2016 Fall Arts Preview
As classes begin again, so do a host of concerts, plays and art exhibits at venues around the University of Denver campus. Here’s a look at what’s happening in the DU arts scene this fall.
On the south side of campus, the Newman Center for the Performing Arts hosts performances from touring artists around the globe, as well as showcasing the talent of faculty and students from DU’s own Lamont School of Music.
The Newman Center Presents concert series brings a number of dancers and musicians to the venue this fall, including modern dance phenomenon MOMIX (Sept. 29–30); political satirists Capitol Steps. (Oct. 6); the Los Angeles Guitar Quartet (Oct. 20); jazz vocalist Cecile McLorin Salvant (Nov. 30); and the Chamber Music Society of Lincoln Center (Dec. 12).
The highlight of the Lamont School’s schedule is “Ode to Nature” (Oct. 10–11), a world-premiere dance oratorio composed by Beijing’s Zhou Jiaojiao and performed by the Lamont Symphony Orchestra along with a number of Chinese and American instrumental soloists, opera singers and dance artists.
Other fall concerts at Lamont include the Lamont Wind Ensemble (Oct. 17); a performance by student jazz groups (Nov. 2); “A Night at the Opera,” a collaboration between the Lamont Symphony Orchestra and Lamont Opera Theatre (Nov. 3); the annual Lamont Composers Series Concert (Nov. 13), featuring works composed by Lamont students; and a jazz faculty recital featuring pianist Eric Gunnison and guitarist Mike Abbott (Nov. 15).
A quarter-ending series of free concerts showcases student musicians in the Lamont World Music and Dance Ensemble (Nov. 4); the Lamont Jazz Orchestra (Nov. 7); Lamont String Chamber Ensembles (Nov. 7); the Lamont Percussion Ensemble (Nov. 8); the student new music ensemble Modern Hue (Nov. 12); the Lamont Steel Drum Ensemble(Nov. 14); the Lamont Chorale, Lamont Women’s Chorus and Lamont Men’s Choir (Nov. 15); the Lamont Wind Ensemble (Nov. 16); Lamont Guitar Ensembles (Nov. 16); and Lamont Wind Chamber Ensembles (Nov. 18).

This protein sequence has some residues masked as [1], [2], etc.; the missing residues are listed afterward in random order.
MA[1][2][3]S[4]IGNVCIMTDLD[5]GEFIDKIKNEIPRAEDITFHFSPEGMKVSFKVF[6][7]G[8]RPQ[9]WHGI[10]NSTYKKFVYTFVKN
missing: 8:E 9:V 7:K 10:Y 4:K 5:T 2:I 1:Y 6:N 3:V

VISUAL ART AND EXHIBITS
The primary venue for visual art at the University of Denver is the Vicki Myhren Gallery in the Shwayder Art Building, which hosts a major exhibit this fall on Latino mural art.
Created in collaboration with Denver’s Museo de las Americas, “The Wall: Latino Muralists, Immigration and Identity” features work by contemporary Latino artists working in the muralist tradition. The exhibition, which runs Sept. 29‑Nov. 13, will showcases the work of several local and regional muralists, along with works by international artists. The exhibition explores how mural art is created and placed, as well the ways in which mural art can express either sociopolitical viewpoints or advertising and commercial messages.
DU’s Museum of Anthropology, housed in Sturm Hall, presents “Tsitsistas: Our Cheyenne Family,” featuring work by Southern Cheyenne artist George Curtis Levi, Oct. 3–Nov. 23. Levi’s ledger drawing, beadwork and parfleche (rawhide art) tell stories of where the Cheyenne come from, where they are today and where they are going in the future.
Educational and history-focused exhibits are on display this fall at the Anderson Academic Commons (AAC), including “Circle of Sisters/Circle of Friends,” featuring stories and mementos from the coalition of civilian women who served with various organizations in Vietnam and throughout Southeast Asia during the Vietnam War; “Rising Stars: Denver Civic Ballet and Ballet Guild,” which explores the history and impact of the Denver Civic Ballet, Denver’s first semiprofessional ballet company; “Playful & Inviting: Publicity Posters of Theatre Productions at DU in the 1950s”; and “Blazing the Trail: Colorado Jewish History,” which traces the central role of Denver’s early Jews in the city’s growth and prosperity.
Offerings from DU's Department of Theatre this fall include a staged reading of Theresa Rebeck’s “Sunday on the Rocks” (Sept. 23), a play about four female roommates each dealing with her own crisis or confusion; “Exiled” (Oct. 13–23), a “devised exploration set in the deep life-consuming waters of global displacement”; and Yasmina Reza’s Tony-winning “Art” (Nov. 13–13), a comedy about three friends who are thrown into unexpected chaos when one of them spends a small fortune on a modern painting.